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Babies exposed to high-calorie diet could improve health markers through low-calorie switch

Pregnant women who eat a high-calorie diet during pregnancy could program their offspring to have a greater type 2 diabetes risk, but switching the offspring to a low-calorie diet after weaning could reverse this, according to a new study.
Scientists from the University of Illinois report that mothers who change their child’s diet after weaning could change their metabolism, helping to reduce some of the damage caused by early-life high-calorie exposure.
Co-lead author Professor Yuan-Xiang Pan said that while this “reprogramming” is possible from post-weaning, it is not known whether this can be achieved in adolescence or later life.
The study team investigated early-life nutrition on rats that were exposed to a high-calorie diet during gestation and lactation. The rats then either remained on a high-calorie diet or were put on a low-calorie diet.
Scans revealed less fat accumulation and inflammation in the livers of rats from the low-calorie group, as well as lower body weight, all of which can be metabolic markers for an increased risk of type 2 diabetes.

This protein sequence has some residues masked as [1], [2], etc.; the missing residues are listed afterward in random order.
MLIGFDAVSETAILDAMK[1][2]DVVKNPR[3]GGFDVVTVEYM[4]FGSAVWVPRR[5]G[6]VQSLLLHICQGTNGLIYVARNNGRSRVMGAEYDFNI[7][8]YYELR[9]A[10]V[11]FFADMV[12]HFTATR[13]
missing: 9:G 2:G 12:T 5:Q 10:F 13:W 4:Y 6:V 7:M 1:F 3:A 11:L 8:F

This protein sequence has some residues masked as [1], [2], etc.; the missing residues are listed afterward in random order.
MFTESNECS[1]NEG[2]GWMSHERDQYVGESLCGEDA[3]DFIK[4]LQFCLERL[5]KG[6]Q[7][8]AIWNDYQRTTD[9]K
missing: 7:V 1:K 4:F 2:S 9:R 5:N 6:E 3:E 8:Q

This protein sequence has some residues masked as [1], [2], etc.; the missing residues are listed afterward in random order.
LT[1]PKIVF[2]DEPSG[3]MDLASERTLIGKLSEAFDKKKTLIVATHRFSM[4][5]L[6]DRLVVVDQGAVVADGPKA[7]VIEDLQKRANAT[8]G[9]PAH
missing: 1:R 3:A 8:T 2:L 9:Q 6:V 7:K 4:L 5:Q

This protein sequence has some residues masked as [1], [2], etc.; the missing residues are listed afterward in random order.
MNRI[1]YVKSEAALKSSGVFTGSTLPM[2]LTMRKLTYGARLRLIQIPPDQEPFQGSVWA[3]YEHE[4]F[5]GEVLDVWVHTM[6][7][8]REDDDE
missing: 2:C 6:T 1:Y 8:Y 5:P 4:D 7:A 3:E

“We did a whole genome scan, so we weren’t just looking in one particular area. So I think it’s even more impressive that it was these specific pathways – the type 2 diabetes mellitus pathways – that were metabolically related that were the most changed,” explained co-lead author Professor Laura Moody.
Prof Pan added: “Our study shows that after that early programming state, after weaning, and after the lactation period, when we introduced a new type of diet it changed the epigenome in a way that actually affects metabolism and potentially will reduce some of the damage caused by an early-life [high-calorie] exposure.”
Pan and Moody now plan to identify potential mechanisms to explain this early reprogramming, and how changing dietary patterns can remodel the epigenome related to certain metabolic pathways.
The study has been published in the journal Epigenomics.

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